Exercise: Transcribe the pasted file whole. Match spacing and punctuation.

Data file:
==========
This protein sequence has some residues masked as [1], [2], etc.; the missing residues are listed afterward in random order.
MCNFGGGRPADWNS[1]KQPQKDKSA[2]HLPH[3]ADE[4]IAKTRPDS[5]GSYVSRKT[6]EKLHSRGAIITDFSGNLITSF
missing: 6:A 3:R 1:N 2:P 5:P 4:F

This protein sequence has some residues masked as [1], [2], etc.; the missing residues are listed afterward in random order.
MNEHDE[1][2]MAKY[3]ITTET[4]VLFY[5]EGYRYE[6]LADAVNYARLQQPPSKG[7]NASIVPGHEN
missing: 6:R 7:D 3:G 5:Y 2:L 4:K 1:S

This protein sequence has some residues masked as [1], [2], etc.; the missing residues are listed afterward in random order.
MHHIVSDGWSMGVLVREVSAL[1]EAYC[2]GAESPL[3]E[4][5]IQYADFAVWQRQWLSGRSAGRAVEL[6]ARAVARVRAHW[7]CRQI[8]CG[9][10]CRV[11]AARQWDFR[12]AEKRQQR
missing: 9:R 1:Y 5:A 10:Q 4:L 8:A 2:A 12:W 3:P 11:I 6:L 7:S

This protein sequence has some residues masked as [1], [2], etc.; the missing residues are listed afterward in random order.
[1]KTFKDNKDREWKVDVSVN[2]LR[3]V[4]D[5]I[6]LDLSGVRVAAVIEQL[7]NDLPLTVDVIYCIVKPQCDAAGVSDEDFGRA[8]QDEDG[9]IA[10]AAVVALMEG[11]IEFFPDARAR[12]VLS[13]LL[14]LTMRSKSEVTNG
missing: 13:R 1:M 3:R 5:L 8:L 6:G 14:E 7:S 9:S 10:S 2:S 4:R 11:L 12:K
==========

This protein sequence has some residues masked as [1], [2], etc.; the missing residues are listed afterward in random order.
MCNFGGGRPADWNS[1]KQPQKDKSA[2]HLPH[3]ADE[4]IAKTRPDS[5]GSYVSRKT[6]EKLHSRGAIITDFSGNLITSF
missing: 6:A 3:R 1:N 2:P 5:P 4:F

This protein sequence has some residues masked as [1], [2], etc.; the missing residues are listed afterward in random order.
MNEHDE[1][2]MAKY[3]ITTET[4]VLFY[5]EGYRYE[6]LADAVNYARLQQPPSKG[7]NASIVPGHEN
missing: 6:R 7:D 3:G 5:Y 2:L 4:K 1:S

This protein sequence has some residues masked as [1], [2], etc.; the missing residues are listed afterward in random order.
MHHIVSDGWSMGVLVREVSAL[1]EAYC[2]GAESPL[3]E[4][5]IQYADFAVWQRQWLSGRSAGRAVEL[6]ARAVARVRAHW[7]CRQI[8]CG[9][10]CRV[11]AARQWDFR[12]AEKRQQR
missing: 9:R 1:Y 5:A 10:Q 4:L 8:A 2:A 12:W 3:P 11:I 6:L 7:S

This protein sequence has some residues masked as [1], [2], etc.; the missing residues are listed afterward in random order.
[1]KTFKDNKDREWKVDVSVN[2]LR[3]V[4]D[5]I[6]LDLSGVRVAAVIEQL[7]NDLPLTVDVIYCIVKPQCDAAGVSDEDFGRA[8]QDEDG[9]IA[10]AAVVALMEG[11]IEFFPDARAR[12]VLS[13]LL[14]LTMRSKSEVTNG
missing: 13:R 1:M 3:R 5:L 8:L 6:G 14:E 7:S 9:S 10:S 2:S 4:R 11:L 12:K